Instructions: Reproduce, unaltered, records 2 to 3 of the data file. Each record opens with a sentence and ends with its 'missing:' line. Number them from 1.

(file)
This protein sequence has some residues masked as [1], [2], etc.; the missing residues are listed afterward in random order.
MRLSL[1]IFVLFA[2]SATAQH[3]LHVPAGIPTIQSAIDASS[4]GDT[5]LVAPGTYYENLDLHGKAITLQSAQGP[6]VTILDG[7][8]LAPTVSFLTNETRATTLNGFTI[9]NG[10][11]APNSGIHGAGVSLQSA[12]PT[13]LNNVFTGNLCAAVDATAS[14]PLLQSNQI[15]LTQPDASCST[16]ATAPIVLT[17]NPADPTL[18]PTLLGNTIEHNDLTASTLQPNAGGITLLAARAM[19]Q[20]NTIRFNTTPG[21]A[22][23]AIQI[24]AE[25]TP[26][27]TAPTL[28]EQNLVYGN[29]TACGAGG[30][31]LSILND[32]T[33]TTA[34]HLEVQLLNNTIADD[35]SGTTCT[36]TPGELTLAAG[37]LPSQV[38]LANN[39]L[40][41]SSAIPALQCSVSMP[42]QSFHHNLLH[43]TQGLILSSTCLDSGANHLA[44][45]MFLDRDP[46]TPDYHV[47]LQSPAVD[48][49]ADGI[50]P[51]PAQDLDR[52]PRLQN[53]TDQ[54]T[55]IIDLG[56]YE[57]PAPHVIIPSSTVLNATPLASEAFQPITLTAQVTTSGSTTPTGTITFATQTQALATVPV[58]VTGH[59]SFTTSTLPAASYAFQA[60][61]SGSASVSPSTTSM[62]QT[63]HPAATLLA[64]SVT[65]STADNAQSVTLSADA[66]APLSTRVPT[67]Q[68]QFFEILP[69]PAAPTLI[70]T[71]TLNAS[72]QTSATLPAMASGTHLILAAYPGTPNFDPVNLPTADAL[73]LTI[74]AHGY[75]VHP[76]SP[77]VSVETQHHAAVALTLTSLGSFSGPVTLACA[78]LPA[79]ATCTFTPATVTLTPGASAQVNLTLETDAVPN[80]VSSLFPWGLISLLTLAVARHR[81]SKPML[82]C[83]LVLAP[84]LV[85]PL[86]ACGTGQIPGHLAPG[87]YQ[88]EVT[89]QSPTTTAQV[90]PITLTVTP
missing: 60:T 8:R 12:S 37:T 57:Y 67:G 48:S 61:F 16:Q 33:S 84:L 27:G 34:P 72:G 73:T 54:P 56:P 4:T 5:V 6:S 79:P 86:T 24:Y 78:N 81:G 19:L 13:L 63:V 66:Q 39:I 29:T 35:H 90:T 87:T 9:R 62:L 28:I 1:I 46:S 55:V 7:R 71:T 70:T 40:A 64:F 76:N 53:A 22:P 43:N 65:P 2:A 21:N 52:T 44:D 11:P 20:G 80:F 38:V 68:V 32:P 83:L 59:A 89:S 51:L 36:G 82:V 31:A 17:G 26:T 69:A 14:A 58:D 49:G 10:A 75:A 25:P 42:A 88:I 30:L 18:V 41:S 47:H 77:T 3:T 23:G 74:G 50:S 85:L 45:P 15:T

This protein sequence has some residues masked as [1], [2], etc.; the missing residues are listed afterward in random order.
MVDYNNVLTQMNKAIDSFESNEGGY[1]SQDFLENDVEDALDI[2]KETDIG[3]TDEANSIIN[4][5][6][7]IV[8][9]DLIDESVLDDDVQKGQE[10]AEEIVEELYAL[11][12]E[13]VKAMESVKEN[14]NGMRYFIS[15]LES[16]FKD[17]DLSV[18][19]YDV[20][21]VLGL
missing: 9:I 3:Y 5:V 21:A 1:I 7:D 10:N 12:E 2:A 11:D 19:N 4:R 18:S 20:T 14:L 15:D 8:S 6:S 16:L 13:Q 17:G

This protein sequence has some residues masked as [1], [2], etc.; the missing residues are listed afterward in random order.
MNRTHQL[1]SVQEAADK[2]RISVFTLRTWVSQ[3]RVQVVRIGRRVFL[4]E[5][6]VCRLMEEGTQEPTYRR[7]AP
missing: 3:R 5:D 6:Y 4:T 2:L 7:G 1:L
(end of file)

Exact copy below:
This protein sequence has some residues masked as [1], [2], etc.; the missing residues are listed afterward in random order.
MVDYNNVLTQMNKAIDSFESNEGGY[1]SQDFLENDVEDALDI[2]KETDIG[3]TDEANSIIN[4][5][6][7]IV[8][9]DLIDESVLDDDVQKGQE[10]AEEIVEELYAL[11][12]E[13]VKAMESVKEN[14]NGMRYFIS[15]LES[16]FKD[17]DLSV[18][19]YDV[20][21]VLGL
missing: 9:I 3:Y 5:V 21:A 1:I 7:D 10:N 12:E 2:A 11:D 19:N 4:R 18:S 20:T 14:L 15:D 8:S 6:S 16:L 13:Q 17:G

This protein sequence has some residues masked as [1], [2], etc.; the missing residues are listed afterward in random order.
MNRTHQL[1]SVQEAADK[2]RISVFTLRTWVSQ[3]RVQVVRIGRRVFL[4]E[5][6]VCRLMEEGTQEPTYRR[7]AP
missing: 3:R 5:D 6:Y 4:T 2:L 7:G 1:L